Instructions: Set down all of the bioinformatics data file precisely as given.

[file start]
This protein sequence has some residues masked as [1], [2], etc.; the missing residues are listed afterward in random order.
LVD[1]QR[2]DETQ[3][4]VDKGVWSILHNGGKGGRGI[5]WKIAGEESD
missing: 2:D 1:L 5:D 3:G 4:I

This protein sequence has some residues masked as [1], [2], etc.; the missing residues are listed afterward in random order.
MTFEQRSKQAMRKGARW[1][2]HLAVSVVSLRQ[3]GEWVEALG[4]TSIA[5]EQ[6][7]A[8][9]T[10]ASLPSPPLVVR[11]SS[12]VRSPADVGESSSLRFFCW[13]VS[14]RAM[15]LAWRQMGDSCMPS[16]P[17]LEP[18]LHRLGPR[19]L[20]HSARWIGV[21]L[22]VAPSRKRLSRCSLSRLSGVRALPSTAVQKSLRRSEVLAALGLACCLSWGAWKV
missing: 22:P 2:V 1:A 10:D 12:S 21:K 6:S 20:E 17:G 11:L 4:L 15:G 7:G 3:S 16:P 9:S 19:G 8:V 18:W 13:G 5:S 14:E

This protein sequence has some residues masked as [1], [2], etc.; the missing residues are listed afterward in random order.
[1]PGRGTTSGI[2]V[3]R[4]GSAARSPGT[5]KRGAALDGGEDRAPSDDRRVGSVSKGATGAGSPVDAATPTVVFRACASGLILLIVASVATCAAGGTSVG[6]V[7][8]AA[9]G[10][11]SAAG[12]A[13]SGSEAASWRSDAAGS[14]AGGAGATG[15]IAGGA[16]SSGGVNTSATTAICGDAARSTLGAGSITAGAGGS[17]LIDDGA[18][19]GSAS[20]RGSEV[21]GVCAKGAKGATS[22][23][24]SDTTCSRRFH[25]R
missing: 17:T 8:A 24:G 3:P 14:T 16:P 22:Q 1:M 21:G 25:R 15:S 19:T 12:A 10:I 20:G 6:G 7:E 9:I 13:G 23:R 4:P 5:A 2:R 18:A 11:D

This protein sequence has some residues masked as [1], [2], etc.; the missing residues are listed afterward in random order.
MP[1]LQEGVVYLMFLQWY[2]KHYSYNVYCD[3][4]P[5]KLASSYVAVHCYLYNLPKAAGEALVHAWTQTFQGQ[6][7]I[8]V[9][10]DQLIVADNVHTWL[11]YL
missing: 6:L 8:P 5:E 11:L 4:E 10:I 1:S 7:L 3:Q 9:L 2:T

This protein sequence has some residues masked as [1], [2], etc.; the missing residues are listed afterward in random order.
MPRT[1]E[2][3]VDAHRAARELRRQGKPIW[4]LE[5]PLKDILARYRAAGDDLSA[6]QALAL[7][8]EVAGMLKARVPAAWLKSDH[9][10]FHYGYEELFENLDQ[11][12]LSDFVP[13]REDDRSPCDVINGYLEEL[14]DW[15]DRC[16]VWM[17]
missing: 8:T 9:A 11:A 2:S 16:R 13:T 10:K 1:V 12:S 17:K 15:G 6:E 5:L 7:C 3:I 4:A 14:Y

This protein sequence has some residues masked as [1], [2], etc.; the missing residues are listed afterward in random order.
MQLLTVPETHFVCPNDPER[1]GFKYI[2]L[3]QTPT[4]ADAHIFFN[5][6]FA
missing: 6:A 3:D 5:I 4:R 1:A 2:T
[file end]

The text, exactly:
This protein sequence has some residues masked as [1], [2], etc.; the missing residues are listed afterward in random order.
LVD[1]QR[2]DETQ[3][4]VDKGVWSILHNGGKGGRGI[5]WKIAGEESD
missing: 2:D 1:L 5:D 3:G 4:I

This protein sequence has some residues masked as [1], [2], etc.; the missing residues are listed afterward in random order.
MTFEQRSKQAMRKGARW[1][2]HLAVSVVSLRQ[3]GEWVEALG[4]TSIA[5]EQ[6][7]A[8][9]T[10]ASLPSPPLVVR[11]SS[12]VRSPADVGESSSLRFFCW[13]VS[14]RAM[15]LAWRQMGDSCMPS[16]P[17]LEP[18]LHRLGPR[19]L[20]HSARWIGV[21]L[22]VAPSRKRLSRCSLSRLSGVRALPSTAVQKSLRRSEVLAALGLACCLSWGAWKV
missing: 22:P 2:V 1:A 10:D 12:S 21:K 6:S 20:E 17:G 11:L 4:L 15:G 7:G 3:S 16:P 9:S 19:G 8:V 18:W 13:G 5:S 14:E

This protein sequence has some residues masked as [1], [2], etc.; the missing residues are listed afterward in random order.
[1]PGRGTTSGI[2]V[3]R[4]GSAARSPGT[5]KRGAALDGGEDRAPSDDRRVGSVSKGATGAGSPVDAATPTVVFRACASGLILLIVASVATCAAGGTSVG[6]V[7][8]AA[9]G[10][11]SAAG[12]A[13]SGSEAASWRSDAAGS[14]AGGAGATG[15]IAGGA[16]SSGGVNTSATTAICGDAARSTLGAGSITAGAGGS[17]LIDDGA[18][19]GSAS[20]RGSEV[21]GVCAKGAKGATS[22][23][24]SDTTCSRRFH[25]R
missing: 17:T 8:A 24:G 3:P 14:T 16:P 22:Q 1:M 21:G 25:R 15:S 19:T 12:A 10:I 20:G 6:G 7:E 9:I 13:G 23:R 4:P 5:A 2:R 18:A 11:D

This protein sequence has some residues masked as [1], [2], etc.; the missing residues are listed afterward in random order.
MP[1]LQEGVVYLMFLQWY[2]KHYSYNVYCD[3][4]P[5]KLASSYVAVHCYLYNLPKAAGEALVHAWTQTFQGQ[6][7]I[8]V[9][10]DQLIVADNVHTWL[11]YL
missing: 6:L 8:P 5:E 11:L 4:E 10:I 1:S 7:L 3:Q 9:L 2:T

This protein sequence has some residues masked as [1], [2], etc.; the missing residues are listed afterward in random order.
MPRT[1]E[2][3]VDAHRAARELRRQGKPIW[4]LE[5]PLKDILARYRAAGDDLSA[6]QALAL[7][8]EVAGMLKARVPAAWLKSDH[9][10]FHYGYEELFENLDQ[11][12]LSDFVP[13]REDDRSPCDVINGYLEEL[14]DW[15]DRC[16]VWM[17]
missing: 8:T 9:A 11:A 2:S 16:R 13:T 10:K 1:V 12:S 17:K 15:G 6:E 5:L 7:C 3:I 4:A 14:Y

This protein sequence has some residues masked as [1], [2], etc.; the missing residues are listed afterward in random order.
MQLLTVPETHFVCPNDPER[1]GFKYI[2]L[3]QTPT[4]ADAHIFFN[5][6]FA
missing: 6:A 3:D 5:I 4:R 1:A 2:T